Equal Rights Legislation
By Georgie Bright Kunkel
Some time ago I alerted readers that corporations had the status of persons under federal law. The interesting thing is that they have all the rights of persons but none of the responsibilities. They have enough money to win most any election that they desire to win. I called a group together in West Seattle to study the history of the corporation as person and two members of the group helped to produce a skit filmed for You Tube by a young film maker studying at WWU. However, there are so many videos with corporation in the title that you would have a difficult time locating it. For that reason I have a link to the video that I am willing to send to anyone who is interested in watching it. The skit is now being offered in real time to any group that wants to have a few minutes of levity in a meeting and at the same time become educated about corporate personhood.
There does not seem to be any interest in Congress in voting to begin the process of passing an amendment that would deny corporations the right of being persons. It is interesting that at the same time that corporations are now persons, women still do not have the right under our Constitution as equal persons under the law. The amendment that would have made women equal under our Federal Constitution was never ratified. It passed through Congress but the requirement of passage by at least 38 states was not met. This November our state of Washington will celebrate the 40th anniversary of the passage of our own state Equal Rights Amendment. The 30th anniversary passed without any fanfare so I want to make sure that the 40th anniversary is not forgotten. In 1972 our state constitution underwent intense scrutiny to assure that both men and women were treated fairly. For example, it stated that women could not lift over a certain number of pounds on a job when it did not specify that for men. So women were kept out of jobs that required lifting when they, as mothers, were already lifting their toddlers who weighed more than the restricted amount. Many discriminatory laws were revised benefitting both men and women.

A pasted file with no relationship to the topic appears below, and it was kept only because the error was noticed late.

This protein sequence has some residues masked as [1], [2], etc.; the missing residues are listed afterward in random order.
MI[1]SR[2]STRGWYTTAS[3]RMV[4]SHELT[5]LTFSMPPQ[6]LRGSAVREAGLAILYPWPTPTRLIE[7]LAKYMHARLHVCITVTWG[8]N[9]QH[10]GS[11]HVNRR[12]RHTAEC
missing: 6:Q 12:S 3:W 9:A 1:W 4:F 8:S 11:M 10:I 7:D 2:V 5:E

Does it seem fair for corporations to have the status of persons with all the rights of persons including the right to finance elections when women do not yet have equal rights under our Federal Constitution? By celebrating the 40th anniversary of the passage of our own ERA in this state perhaps we will reawaken the desire to extend this equality to all the states that do not now have any form of their own equal rights legislation.
At present there are only twenty-two states that have passed equal rights legislation at the state level.
There is a possibility of extending the deadline for passage and honoring the vote of the thirty five states that have already ratified the Federal Equal Rights Amendment.
That would mean only three more states would have to ratify for all women in this country to have equal rights under the law.
I always said that I would not live in any state that was not covered. When the federal ERA is finally ratified, I could move anywhere in the USA I wished and be equal under the law. But as I have always stated—West Seattle is my small town away from my home town of origin. I don’t intend to move.
Georgie Bright Kunkel is a freelance writer who can be reached at firstname.lastname@example.org or 206-935-8663.